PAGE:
I popped over to the PricewaterhouseCoopers website yesterday in search of some current venture capital statistics from the always excellent MoneyTree survey.
Thought I had landed on the wrong website and actually did a Google search to see if the domain name had changed.
It’s a new, very NOW branding initiative, much discussed at a PwC alumni event . A big, bold refresh– the first since the merger of Price Waterhouse and Coopers & Lybrand in 1998 that yielded the squished typeface logo.
The new branding identity will be controversial and much discussed. I think it’s fabulous. Truly breakthrough. Very exciting. It telegraphs a strong message that PwC will have a bold, fresh approach in serving client needs.
It follows a very Hollywood axiom in the Media & Entertainment world (where PwC handles the Oscar tabulations, as you know…) Don’t just say it, show it!
TREND ALERT: Look for others in the staid world of professional services to loosen up their visuals and migrate out of the staid look of the previous millennium.
A few months ago, I was interviewed by a McKinsey consultant regarding finance hiring decisionmakers and their perceptions of the Big Four accounting firms. Does anyone ever specify previous experience from a specific firm? Not really.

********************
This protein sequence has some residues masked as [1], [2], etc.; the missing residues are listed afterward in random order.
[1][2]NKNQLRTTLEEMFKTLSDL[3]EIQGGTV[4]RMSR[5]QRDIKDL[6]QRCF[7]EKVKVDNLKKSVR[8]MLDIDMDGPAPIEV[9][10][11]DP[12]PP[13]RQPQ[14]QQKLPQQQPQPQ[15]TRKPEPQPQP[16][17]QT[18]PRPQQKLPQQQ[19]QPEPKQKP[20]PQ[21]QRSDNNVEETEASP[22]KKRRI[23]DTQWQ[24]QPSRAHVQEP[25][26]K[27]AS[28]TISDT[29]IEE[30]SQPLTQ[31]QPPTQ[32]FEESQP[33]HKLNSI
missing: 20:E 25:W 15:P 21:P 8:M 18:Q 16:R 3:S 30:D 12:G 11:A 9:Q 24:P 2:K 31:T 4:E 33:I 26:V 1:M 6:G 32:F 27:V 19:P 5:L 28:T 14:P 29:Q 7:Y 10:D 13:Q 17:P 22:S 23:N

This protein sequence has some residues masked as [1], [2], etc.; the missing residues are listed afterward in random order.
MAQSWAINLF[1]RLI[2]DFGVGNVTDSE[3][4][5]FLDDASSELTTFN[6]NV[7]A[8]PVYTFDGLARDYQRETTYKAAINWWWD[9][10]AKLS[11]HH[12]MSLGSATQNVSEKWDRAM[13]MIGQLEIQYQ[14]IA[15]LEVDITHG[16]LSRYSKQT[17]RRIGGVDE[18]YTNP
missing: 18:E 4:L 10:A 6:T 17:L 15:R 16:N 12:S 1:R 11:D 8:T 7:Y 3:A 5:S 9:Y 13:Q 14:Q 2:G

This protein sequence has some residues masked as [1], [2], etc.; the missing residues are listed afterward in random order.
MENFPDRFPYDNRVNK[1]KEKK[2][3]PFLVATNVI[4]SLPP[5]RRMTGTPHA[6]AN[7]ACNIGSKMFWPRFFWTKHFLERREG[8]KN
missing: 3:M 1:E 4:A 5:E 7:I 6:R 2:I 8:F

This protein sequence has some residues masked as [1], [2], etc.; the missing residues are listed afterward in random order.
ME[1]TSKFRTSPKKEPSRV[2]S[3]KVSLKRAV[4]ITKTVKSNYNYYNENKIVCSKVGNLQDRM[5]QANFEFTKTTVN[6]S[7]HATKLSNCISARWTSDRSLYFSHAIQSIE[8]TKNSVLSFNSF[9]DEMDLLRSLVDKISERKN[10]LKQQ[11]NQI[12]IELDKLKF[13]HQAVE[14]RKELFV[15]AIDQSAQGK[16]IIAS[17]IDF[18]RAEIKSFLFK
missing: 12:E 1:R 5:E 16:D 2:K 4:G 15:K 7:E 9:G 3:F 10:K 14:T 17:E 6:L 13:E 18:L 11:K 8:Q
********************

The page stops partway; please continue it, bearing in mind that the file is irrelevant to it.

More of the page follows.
There is often a requirement for a CPA certification with a career foundation in Big 4 public accounting, but there is typically no preference regarding where the candidate gained the experience. What they want is the credential + discipline + training + personal/professional rigor. The next ”must have” might look like this: public company experience within a certain revenue range in a specific industry sector, rapid growth via M&A;, etc.
But recruiting new, young talent into the accounting firms is a totally different matter. Millennials are seeking an experience that’s meaningful to them. One that will give them rotational assignments, training, growth, excitement and challenge. A cool place to work!
Definitely, the Big 4 and other public accounting firms have variances in their internal cultures — work/life balance attempts, career tracks for women, diversity initiatives.
But the new PwC brand identity will be an attention-getter within a young demographic. It was designed to play well in the digital world, including social media. Expect lots of buzz and a splintered range of Love It/Hate It opinions.
Too much fun!
October 1, 2010